Despite its extensive ties with China, South Korea had initially appeared to cope well in containing the spread of the coronavirus. After reporting its first case Jan. 20, the number of patients remained low. By Feb. 15, the country had 28 cases and no deaths.
A few days later, the situation began to unravel when an infected patient was found in the large congregation of the Shincheonji Church in Daegu, a city of 2.4 million. Since then, the number of patients has exploded, mostly among members of the Christian church and people connected to them.
For now, the outbreak has been largely limited to Daegu and the surrounding North Kyongsang province, which account for the majority of the infections. But several new cases have emerged in towns across South Korea, most of them Shincheonji worshippers who have attended church services in Daegu or people who have traveled to the city or have met people from there.
“A large number of people gathered in a very closed space, holding their prayer services together for one to two hours,” said Jung Eun-kyeong, director of the Korea Centers for Disease Control and Prevention, referring to the Shincheonji church. “In such an environment, it was likely that even a few patients spread the disease to many people.”
Although health officials have frantically tried to track down church members and direct contacts, they acknowledged that it had become increasingly hard to establish the chain of transmissions once the community spread began. Shincheonji worshippers have been noted for their secrecy, often hiding their membership even to their parents, said former members and experts on religious sects.
In their efforts to contain the outbreak, officials have designated coronavirus-only hospitals and have required all people visiting regular hospitals with respiratory symptoms to be tested for the virus. With some towns fearing a lack of hospital beds, the government recently expedited the approval of newly built hospital wards so they could be quickly used to accommodate more patients.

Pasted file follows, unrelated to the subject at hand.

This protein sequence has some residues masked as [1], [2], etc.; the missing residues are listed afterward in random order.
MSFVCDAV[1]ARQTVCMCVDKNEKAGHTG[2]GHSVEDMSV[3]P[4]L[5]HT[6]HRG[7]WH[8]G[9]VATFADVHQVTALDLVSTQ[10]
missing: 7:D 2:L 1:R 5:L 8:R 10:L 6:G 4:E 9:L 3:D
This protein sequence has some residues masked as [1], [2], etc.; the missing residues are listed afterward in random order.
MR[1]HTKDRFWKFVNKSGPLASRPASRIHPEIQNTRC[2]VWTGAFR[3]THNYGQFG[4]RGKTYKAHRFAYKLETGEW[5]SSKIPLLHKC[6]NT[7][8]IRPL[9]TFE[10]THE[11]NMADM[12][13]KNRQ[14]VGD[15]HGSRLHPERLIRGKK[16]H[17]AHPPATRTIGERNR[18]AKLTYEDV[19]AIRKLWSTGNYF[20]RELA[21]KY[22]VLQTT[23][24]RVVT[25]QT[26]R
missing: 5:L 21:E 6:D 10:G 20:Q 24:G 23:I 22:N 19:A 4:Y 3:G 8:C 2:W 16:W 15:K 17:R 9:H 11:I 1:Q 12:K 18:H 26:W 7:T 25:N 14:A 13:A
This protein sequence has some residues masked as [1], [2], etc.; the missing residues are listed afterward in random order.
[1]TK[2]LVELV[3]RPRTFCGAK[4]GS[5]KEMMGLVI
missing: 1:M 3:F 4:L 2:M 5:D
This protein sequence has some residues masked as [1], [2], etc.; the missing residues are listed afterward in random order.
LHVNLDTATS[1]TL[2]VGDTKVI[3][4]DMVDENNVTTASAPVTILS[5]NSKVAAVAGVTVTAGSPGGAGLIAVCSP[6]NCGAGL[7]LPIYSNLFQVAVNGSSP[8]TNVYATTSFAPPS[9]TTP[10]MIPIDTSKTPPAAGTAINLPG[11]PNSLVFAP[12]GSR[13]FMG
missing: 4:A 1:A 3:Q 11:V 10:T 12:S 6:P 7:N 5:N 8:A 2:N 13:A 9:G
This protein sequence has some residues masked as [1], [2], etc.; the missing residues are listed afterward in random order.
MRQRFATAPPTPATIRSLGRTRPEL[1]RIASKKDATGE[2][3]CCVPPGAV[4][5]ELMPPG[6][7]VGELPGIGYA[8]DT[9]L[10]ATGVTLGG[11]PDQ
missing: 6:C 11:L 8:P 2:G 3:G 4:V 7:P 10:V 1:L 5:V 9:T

Subway stations, coffee shops and movie theaters were all required to install hand sanitizers for customers to use. The government also empowered doctors to order a coronavirus test even if a patient does not want it.
During a telephone call with President Xi Jinping of China on Thursday, Moon sympathized with Beijing’s efforts to battle the virus, saying that “China’s difficulties are our own difficulties.”
More than 10,000 Chinese students are expected to return to South Korea in the coming week after winter vacations, as South Korean universities are scheduled to reopen in early March. That has raised fears among some South Koreans.
On Sunday, officials said the Chinese students will be asked not to come to school for two weeks, officials said. The government also changed the opening day of kindergartens and high schools to March 9, from March 2.
“We don’t agree with the argument that we are trying to catch mosquitoes while keeping the windows open,” Health Minister Park Neung-hoo said last week, dismissing the demand for a ban on Chinese visitors as the United States and dozens of other countries have done. He said more people have been infected by South Koreans returning from China than by Chinese visitors.
The raising of the alert level came a day after thousands of older Christian activists dismissed his government’s appeals not to gather in large groups and pressed ahead with their weekly anti-government protest. They accused Moon of mismanaging the economy and being too friendly toward North Korea and China. At the protest, most of the participants wore masks but loudly chanted anti-government slogans and “Amens.”
“We will defend South Korea even if we get infected with the virus and die,” the Rev. Jun Kwang-hoon, who had organized the rally, shouted at the cheering crowd. “Those of you who are here are true Christians. Even if we contract the virus, the Lord will cure us.”